China's eighth-largest automaker Brilliance Auto is seeking to form a joint venture producing commercial vehicles with Mercedes-Benz, the Chinese company's chief said.
The tie-up with Daimler AG, Mercedes-Benz's parent, will focus on converting Mercedes' commercial vehicles into special purpose models, said Brilliance Chairman Qi Yumin at a media briefing in Shenyang last Friday.
"The market for special purpose vehicles has potential. Although it won't have big market share, the profit margin is promising," said Qi.
To further develop in special purpose vehicles segment, Brilliance has schemed to set up four manufacture bases in China, "with one in Tieling (Liaoning province), one in Shanghai, and rest two planned in South China and North China respectively," said Qi.
After foraying into new segment, Brilliance, German luxury carmaker's Chinese partner, is expecting to boost its sales to more than 450,000 units in 2010 from 280,000 in 2008.
However, Wang Hui, senior public relation manager of Daimler Northeast Asia, denied the cooperation yesterday, with "no comment and information could be provided as it's an unilateral speculation of Brilliance".
Brilliance Auto has cooperated with BMW for six years, now manufactures BMW 3 series and 5 series sedans in Shenyang, the company's headquarters in Northeast China.
Daimler produces Mercedes-Benz premium sedans in the capital city under partnership with Beijing Automotive Industry Holding Corp (BAIC). It also achieved agreement with BAIC's subsidiary Beiqi Foton Motor Co, China's largest commercial vehicle producer, earlier this year to set up a medium-to-heavy truck venture.
In 2007, the German automaker also joint invested 249 million euros with Taiwan's China Motor to establish a 50-50 venture with China's Fujian Motor, producing vans with annual production capacity of 40,000 units in Fuzhou. The production will start this September.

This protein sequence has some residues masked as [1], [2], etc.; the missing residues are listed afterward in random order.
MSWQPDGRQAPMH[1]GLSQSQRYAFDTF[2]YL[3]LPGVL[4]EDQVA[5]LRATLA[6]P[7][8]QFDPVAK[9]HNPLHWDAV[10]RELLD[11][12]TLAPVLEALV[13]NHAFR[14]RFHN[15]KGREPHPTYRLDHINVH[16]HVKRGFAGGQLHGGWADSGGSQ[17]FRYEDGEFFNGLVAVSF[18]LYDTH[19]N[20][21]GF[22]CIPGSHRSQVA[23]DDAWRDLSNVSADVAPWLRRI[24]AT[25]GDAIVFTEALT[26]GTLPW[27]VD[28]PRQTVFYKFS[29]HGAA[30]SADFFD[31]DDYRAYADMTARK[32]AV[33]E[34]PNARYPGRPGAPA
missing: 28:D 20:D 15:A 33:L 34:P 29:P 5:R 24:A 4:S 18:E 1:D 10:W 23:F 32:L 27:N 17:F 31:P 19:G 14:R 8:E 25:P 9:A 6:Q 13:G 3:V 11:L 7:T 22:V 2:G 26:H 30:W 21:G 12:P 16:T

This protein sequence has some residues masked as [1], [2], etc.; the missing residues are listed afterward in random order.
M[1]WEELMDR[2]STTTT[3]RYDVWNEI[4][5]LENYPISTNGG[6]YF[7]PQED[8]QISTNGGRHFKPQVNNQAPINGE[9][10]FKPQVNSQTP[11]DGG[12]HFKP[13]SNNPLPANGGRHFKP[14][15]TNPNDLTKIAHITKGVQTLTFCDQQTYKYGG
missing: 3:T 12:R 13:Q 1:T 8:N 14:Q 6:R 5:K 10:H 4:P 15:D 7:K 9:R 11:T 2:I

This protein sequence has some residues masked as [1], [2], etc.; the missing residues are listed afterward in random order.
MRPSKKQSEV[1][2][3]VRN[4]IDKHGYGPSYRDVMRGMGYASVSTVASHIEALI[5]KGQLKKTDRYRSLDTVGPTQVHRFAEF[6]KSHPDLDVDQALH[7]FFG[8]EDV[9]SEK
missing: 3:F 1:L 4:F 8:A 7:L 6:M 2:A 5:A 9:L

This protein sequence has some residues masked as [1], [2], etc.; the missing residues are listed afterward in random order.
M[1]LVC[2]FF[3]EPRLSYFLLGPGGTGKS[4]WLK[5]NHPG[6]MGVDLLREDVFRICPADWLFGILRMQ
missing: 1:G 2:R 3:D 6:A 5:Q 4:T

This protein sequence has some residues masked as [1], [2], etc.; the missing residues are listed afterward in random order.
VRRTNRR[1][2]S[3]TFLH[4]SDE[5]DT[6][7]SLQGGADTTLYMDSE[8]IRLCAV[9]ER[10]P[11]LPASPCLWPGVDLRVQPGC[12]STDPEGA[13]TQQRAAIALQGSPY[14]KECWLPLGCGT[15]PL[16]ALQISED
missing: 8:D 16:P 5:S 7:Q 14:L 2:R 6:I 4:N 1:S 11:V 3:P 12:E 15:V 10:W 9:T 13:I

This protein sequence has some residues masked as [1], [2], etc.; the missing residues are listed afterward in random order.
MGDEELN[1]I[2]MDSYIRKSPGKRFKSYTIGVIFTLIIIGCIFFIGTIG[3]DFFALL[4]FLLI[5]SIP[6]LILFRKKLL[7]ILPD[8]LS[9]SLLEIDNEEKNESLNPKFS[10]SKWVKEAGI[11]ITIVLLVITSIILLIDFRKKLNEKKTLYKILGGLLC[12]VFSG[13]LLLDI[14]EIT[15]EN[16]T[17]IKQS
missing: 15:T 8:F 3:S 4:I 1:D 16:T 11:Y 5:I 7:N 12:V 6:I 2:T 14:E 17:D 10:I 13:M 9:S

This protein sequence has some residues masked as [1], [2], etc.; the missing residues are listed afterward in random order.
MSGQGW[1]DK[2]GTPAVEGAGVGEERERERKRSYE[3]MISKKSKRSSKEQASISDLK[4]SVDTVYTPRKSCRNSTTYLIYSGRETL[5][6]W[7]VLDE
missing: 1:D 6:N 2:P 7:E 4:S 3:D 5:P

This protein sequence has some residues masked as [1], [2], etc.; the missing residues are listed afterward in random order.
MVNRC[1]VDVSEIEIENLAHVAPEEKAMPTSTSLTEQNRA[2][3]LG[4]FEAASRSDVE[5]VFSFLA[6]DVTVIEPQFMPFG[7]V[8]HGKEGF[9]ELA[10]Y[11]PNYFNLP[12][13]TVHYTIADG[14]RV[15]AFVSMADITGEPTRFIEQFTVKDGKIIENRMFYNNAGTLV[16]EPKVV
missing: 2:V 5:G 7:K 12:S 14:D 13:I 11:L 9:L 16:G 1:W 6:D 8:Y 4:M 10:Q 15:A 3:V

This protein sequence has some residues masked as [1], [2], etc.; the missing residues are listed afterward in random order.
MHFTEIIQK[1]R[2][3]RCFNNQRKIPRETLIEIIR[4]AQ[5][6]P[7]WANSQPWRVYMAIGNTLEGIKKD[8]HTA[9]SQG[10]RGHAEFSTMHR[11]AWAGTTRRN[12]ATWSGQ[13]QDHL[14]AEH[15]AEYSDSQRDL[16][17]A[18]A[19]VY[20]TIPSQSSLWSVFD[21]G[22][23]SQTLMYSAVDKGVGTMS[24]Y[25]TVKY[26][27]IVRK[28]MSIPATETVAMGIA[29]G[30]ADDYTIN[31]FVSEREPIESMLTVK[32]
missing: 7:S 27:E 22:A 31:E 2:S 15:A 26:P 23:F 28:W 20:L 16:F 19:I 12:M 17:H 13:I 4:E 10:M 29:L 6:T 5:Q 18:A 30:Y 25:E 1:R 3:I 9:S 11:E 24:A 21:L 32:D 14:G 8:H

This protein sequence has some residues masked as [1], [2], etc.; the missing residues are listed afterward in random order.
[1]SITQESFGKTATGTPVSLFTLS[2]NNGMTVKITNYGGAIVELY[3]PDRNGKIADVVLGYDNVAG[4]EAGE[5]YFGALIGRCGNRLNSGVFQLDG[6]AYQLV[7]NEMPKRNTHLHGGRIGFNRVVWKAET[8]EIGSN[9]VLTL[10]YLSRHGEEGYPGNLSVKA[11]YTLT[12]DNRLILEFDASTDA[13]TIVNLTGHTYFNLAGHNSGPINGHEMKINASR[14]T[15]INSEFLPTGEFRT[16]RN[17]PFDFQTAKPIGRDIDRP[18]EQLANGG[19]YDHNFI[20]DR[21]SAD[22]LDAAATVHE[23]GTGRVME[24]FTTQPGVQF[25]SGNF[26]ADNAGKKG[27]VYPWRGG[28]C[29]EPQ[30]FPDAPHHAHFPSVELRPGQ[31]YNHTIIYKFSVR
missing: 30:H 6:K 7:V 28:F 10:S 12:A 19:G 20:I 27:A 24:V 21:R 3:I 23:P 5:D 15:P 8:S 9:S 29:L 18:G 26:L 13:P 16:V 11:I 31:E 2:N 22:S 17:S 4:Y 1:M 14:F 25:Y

"At current stage, we don't have plan to establish the second light commercial vehicles joint venture in China other than our Fujian facility," said Wang of Daimler. "As for the special purpose vehicles modification business, we have already two partners in China, Zhejiang Zhongyu Group and Shanghai Pingzhi Auto."
Moreover, BAIC, which just lost bid for GM's ailing Opel, has transferred its focus to Fujian Motor's stake in Daimler cooperation inside the country.
The China's fourth largest auto group plans to pay around 700 million yuan for a 40 percent stake in the van venture, leaving Fujian Motor 10 percent shares.
"The major stake in Fujian Daimler venture's transfer to Daimler's original local cooperator BAIC makes it possible that Daimler can form a new plant with new Chinese partner, as Chinese government regulates that the foreign automaker can only have two Chinese partners to producer vehicles," said an anonymous auto analyst.
(China Daily August 4, 2009)